Kevin Barry was born in Limerick, Ireland in 1969. He spent much of his youth traveling to such places as Santa Barbara, Barcelona, and Liverpool. In Cork, Barry worked as a freelance journalist and wrote a column for the »Irish Examiner«. In this time, he withdrew to a camper van for six months to write in peace, but was not happy with the resulting novel. The ambition of the self-proclaimed »raging egomaniac« is manifest also in his statement that he will not be happy until he has received the Literature Nobel Prize.
In 2007, Barry won the Rooney Prize for Irish Literature with his collection of short stories »There Are Little Kingdoms« (2007). He subsequently published stories in »The New Yorker« and in the anthology »The Granta Book of the Irish Short Story« (2012). In 2011, Barry published his first novel »City of Bohane«, a vision of the year 2053 in which chaos and violence rule in a once important settlement on Ireland’s west coast, where the boss of a gang has to deal not only with an old archenemy, but also with intrigues in his own ranks. Barry manages to intertwine past and future to produce a scenario that is simultaneously futuristic and nostalgic. Cell phones and computers do not exist in this world; letters are the means of communication. The »Kölner Stadt-Anzeiger« remarked in a review: »The tissue of intrigues and betrayal is more reminiscent of a Brecht/Weill opera than of a 21st-century novel. First comes a full stomach, then morality. Barry’s novel is not of these times.« For this debut work, the writer received the Authors’ Club Best First Novel Award and the lavishly endowed International IMPAC Dublin Literary Award, trumping competition from heavyweights like Haruki Murakami and Michel Houellebecq. The Lord Mayor of Ireland’s capital and the patron of the prize, Naoise Ó Muirí, explained this decision in part with Barry’s outstanding characterization of extravagant and treacherous figures and with his unmistakable jargon. The »Montreal Gazette«, in contrast, described the author as what would result if Roddy Doyle and Nick Cave could reproduce together. » Dark Lies the Island«, a second volume of short stories, appeared in 2013 and won the Edge Hill University Short Story Prize in the same year. In 2013, as editor, Barry also published the anthology »Town And Country: New Irish Short Stories«.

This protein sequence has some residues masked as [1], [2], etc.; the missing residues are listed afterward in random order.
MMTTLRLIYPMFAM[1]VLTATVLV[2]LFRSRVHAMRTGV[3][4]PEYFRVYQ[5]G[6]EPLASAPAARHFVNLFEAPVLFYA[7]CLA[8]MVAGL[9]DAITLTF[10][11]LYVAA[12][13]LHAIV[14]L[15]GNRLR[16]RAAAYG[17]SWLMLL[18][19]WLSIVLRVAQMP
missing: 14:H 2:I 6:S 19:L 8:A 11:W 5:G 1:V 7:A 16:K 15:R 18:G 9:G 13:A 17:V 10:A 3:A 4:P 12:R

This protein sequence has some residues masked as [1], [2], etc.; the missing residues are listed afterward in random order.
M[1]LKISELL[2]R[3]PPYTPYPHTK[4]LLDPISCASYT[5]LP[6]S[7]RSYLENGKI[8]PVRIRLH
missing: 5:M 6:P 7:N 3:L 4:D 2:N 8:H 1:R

Kevin Barry lives in Dublin.